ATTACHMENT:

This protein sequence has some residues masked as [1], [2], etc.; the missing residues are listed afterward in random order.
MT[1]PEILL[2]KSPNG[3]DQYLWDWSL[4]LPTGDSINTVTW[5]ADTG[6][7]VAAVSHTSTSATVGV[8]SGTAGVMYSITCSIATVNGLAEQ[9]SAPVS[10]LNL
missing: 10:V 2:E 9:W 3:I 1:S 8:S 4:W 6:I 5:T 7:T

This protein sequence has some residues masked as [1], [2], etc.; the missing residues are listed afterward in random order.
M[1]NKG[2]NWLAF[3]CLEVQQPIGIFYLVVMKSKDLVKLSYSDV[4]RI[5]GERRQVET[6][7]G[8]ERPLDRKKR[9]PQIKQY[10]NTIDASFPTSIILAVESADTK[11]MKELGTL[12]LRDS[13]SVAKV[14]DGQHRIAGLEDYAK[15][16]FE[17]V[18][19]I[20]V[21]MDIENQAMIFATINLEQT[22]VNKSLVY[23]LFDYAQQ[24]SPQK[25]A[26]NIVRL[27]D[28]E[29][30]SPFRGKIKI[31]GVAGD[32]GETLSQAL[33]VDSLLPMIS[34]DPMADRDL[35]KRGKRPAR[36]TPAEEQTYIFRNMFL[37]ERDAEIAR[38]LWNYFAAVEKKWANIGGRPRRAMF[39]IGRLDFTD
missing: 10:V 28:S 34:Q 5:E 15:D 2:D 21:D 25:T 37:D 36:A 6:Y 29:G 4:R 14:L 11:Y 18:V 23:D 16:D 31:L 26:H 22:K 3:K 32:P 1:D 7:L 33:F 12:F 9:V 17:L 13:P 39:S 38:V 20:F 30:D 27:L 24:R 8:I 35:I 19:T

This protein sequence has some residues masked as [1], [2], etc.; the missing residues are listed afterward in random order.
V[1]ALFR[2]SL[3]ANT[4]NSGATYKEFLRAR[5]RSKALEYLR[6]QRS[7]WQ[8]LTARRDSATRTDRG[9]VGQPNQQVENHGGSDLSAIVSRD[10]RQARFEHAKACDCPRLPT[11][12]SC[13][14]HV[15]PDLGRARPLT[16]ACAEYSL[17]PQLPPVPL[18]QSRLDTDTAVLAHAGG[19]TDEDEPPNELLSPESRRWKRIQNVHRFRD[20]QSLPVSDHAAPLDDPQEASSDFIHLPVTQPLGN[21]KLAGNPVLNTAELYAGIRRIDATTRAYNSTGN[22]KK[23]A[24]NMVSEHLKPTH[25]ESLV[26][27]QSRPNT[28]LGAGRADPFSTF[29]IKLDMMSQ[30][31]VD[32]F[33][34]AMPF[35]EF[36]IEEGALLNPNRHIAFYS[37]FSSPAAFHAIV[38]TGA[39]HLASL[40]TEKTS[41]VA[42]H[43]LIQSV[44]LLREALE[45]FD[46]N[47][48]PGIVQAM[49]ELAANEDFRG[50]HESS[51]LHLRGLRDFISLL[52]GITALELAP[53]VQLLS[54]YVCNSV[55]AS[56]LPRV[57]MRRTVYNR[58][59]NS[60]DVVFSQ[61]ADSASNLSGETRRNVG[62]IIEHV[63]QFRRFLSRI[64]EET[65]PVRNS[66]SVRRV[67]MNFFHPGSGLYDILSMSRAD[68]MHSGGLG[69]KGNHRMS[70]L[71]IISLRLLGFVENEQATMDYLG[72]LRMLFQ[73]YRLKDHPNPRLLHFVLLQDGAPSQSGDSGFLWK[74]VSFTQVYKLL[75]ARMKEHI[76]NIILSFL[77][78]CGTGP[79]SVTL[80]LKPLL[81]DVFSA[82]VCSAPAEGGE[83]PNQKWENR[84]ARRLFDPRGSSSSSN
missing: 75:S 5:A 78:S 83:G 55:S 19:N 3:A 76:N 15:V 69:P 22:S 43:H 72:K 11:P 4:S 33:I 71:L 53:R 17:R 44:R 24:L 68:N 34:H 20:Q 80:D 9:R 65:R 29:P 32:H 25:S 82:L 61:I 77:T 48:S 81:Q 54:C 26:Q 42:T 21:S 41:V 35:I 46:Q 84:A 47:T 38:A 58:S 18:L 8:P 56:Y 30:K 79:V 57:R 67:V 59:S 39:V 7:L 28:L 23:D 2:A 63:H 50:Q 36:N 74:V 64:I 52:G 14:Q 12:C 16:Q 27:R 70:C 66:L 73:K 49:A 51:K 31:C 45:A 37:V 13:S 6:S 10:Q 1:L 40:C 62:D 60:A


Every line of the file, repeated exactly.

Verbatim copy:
This protein sequence has some residues masked as [1], [2], etc.; the missing residues are listed afterward in random order.
MT[1]PEILL[2]KSPNG[3]DQYLWDWSL[4]LPTGDSINTVTW[5]ADTG[6][7]VAAVSHTSTSATVGV[8]SGTAGVMYSITCSIATVNGLAEQ[9]SAPVS[10]LNL
missing: 10:V 2:E 9:W 3:I 1:S 8:S 4:W 6:I 5:T 7:T

This protein sequence has some residues masked as [1], [2], etc.; the missing residues are listed afterward in random order.
M[1]NKG[2]NWLAF[3]CLEVQQPIGIFYLVVMKSKDLVKLSYSDV[4]RI[5]GERRQVET[6][7]G[8]ERPLDRKKR[9]PQIKQY[10]NTIDASFPTSIILAVESADTK[11]MKELGTL[12]LRDS[13]SVAKV[14]DGQHRIAGLEDYAK[15][16]FE[17]V[18][19]I[20]V[21]MDIENQAMIFATINLEQT[22]VNKSLVY[23]LFDYAQQ[24]SPQK[25]A[26]NIVRL[27]D[28]E[29][30]SPFRGKIKI[31]GVAGD[32]GETLSQAL[33]VDSLLPMIS[34]DPMADRDL[35]KRGKRPAR[36]TPAEEQTYIFRNMFL[37]ERDAEIAR[38]LWNYFAAVEKKWANIGGRPRRAMF[39]IGRLDFTD
missing: 10:V 28:S 34:Q 5:E 15:D 2:D 21:D 25:T 37:D 36:A 6:Y 29:G 4:R 14:L 11:Y 18:V 23:D 16:D 31:L 26:H 22:K 3:K 32:P 1:D 7:L 33:F 12:F 9:V 17:L 13:P 39:S 38:V 20:F 30:D 27:L 24:R 8:I 35:I 19:T

This protein sequence has some residues masked as [1], [2], etc.; the missing residues are listed afterward in random order.
V[1]ALFR[2]SL[3]ANT[4]NSGATYKEFLRAR[5]RSKALEYLR[6]QRS[7]WQ[8]LTARRDSATRTDRG[9]VGQPNQQVENHGGSDLSAIVSRD[10]RQARFEHAKACDCPRLPT[11][12]SC[13][14]HV[15]PDLGRARPLT[16]ACAEYSL[17]PQLPPVPL[18]QSRLDTDTAVLAHAGG[19]TDEDEPPNELLSPESRRWKRIQNVHRFRD[20]QSLPVSDHAAPLDDPQEASSDFIHLPVTQPLGN[21]KLAGNPVLNTAELYAGIRRIDATTRAYNSTGN[22]KK[23]A[24]NMVSEHLKPTH[25]ESLV[26][27]QSRPNT[28]LGAGRADPFSTF[29]IKLDMMSQ[30][31]VD[32]F[33][34]AMPF[35]EF[36]IEEGALLNPNRHIAFYS[37]FSSPAAFHAIV[38]TGA[39]HLASL[40]TEKTS[41]VA[42]H[43]LIQSV[44]LLREALE[45]FD[46]N[47][48]PGIVQAM[49]ELAANEDFRG[50]HESS[51]LHLRGLRDFISLL[52]GITALELAP[53]VQLLS[54]YVCNSV[55]AS[56]LPRV[57]MRRTVYNR[58][59]NS[60]DVVFSQ[61]ADSASNLSGETRRNVG[62]IIEHV[63]QFRRFLSRI[64]EET[65]PVRNS[66]SVRRV[67]MNFFHPGSGLYDILSMSRAD[68]MHSGGLG[69]KGNHRMS[70]L[71]IISLRLLGFVENEQATMDYLG[72]LRMLFQ[73]YRLKDHPNPRLLHFVLLQDGAPSQSGDSGFLWK[74]VSFTQVYKLL[75]ARMKEHI[76]NIILSFL[77][78]CGTGP[79]SVTL[80]LKPLL[81]DVFSA[82]VCSAPAEGGE[83]PNQKWENR[84]ARRLFDPRGSSSSSN
missing: 75:S 5:A 78:S 83:G 55:S 19:N 3:A 76:N 15:V 69:P 22:S 43:H 72:K 11:P 4:S 33:I 71:L 53:R 17:R 44:R 24:L 68:N 34:H 20:Q 80:D 9:R 65:R 29:P 32:H 25:S 82:L 61:I 77:T 48:S 81:Q 54:C 26:Q 42:T 21:S 41:V 35:I 46:Q 84:A 47:T 38:A 58:S 18:L 8:P 56:Y 30:K 79:V 57:R 67:V 59:S 39:V 7:L 28:L 23:D 2:A 63:H 50:Q 36:N 74:V 64:I 52:G 14:Q 12:C 16:Q 27:R 70:C 66:L 73:K 49:A 51:K 31:C 45:A 37:V 13:S 6:S 10:Q 1:L 40:C 62:D 60:A